"Well, okay," I hear you saying, "but they ARE safe for some people, so what's the problem?"  The problem is market share.  Most stores and establishments only carry a limited selection of gluten-free beers, and are beginning to show preference for gluten-reduced beers because they're "real beers with real beer taste", and are falsely marketed as being gluten-free.  These not-really-gluten-free beers are edging out the real McCoy in a lot of markets, and that's BAD.  Even here in the Bay Area, I've seen a few bars and stores switch from offering a real gluten-free beer like New Planet or Bard's to offering Daura or Omission.  The shop-keepers think they're offering their customers the best gluten-free beer available, but in reality they're offering a product that is not safe for many of their gluten-free customers.

For me, this means there are now fewer places I can go to buy and drink safe beer.  For gluten-free breweries in general, it means unfair competition.  The only solution is education; so please, share this post with anyone you know who is making beer, selling beer, or buying gluten-free beer!

For further reading, see also these wonderful posts from Aurochs Brewing:

Testing for Gluten in Food and Beer: a Not So Simple Science
Certified Gluten-Free: What Does That Mean?

Sunday, August 5, 2012

Review: St. Peter's Sorgham Beer

No, that's not a typo; they actually call it "Sorgham Beer", not "Sorghum Beer".  I have no idea why, but I know in the U.K. it's sold under the name "G-Free"; I like "Sorgham Beer" better than that, since it defines the product by what's in it, rather than what's not.

Appearance-wise, it looks pretty much like most other GF lagers out there: crystal-clear gold color with scarcely any head:

Taste-wise, it's one of the most frustratingly inconsistent beers on the market.  It's always good, but most times I've had it, I've found it to be a nice clean middle-of-the-road pilsener-style beer with moderate hop presence (more so than Redbridge or New Grist).  Clean being the operative word, kind of like a hoppier Redbridge, with a little bit of that herbal pilsener "stank" with a touch of citrus and tropical fruit.  Slight twang but overall a smooth, clean body.  Somewhat like a Heineken with a subtle American hop flavor.  After to New Planet's Off-Grid Pale, it's probably the hoppiest gluten-free beer I've tasted so far.  But that's not saying much; it's still a pretty middle-of-the-road beer, refreshing on a hot day but otherwise fairly unremarkable.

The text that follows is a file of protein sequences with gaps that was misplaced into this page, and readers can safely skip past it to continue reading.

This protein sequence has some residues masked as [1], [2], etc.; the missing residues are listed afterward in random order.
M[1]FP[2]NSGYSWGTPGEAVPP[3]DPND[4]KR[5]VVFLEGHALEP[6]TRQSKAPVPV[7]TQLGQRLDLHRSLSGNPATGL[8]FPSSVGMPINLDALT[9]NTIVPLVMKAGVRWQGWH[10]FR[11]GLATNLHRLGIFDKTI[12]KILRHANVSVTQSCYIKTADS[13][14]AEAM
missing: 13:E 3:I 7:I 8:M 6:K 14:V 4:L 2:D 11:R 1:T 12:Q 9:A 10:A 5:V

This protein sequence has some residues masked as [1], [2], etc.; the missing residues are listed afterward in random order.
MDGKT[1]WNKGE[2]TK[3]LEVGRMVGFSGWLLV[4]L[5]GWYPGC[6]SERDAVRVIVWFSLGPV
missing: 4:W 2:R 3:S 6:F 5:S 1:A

However, there was this one time when I pulled one out of the shadowy back of the shelf, and got a totally different beer—a beer that blew me away with its delicious hop flavor!  Strong floral, citrus, and tropical fruit notes with a delicious hop presence that's unmistakably amarillo (as mentioned on the bottle).  I could not get over how delicious it was!  Seriously, I was raving about it for days.  Unfortunately, I've been unable to replicate this experience, despite numerous subsequent efforts.  I suspect it has to do with the packaging: green glass bottles do not protect hop flavor as well as brown glass, and there's also the fact that it's an import that probably moves very slowly off store shelves (which means a long time for the hop oils to degrade and the beer to go stale).  It's also a possibility that it's not the packaging; I know St. Peter's has been brewing in the same facility for centuries, and they may still be using antiquated brewing practices (open stone fermenters, etc.), which naturally lend a bit of inconsistency to the finished product.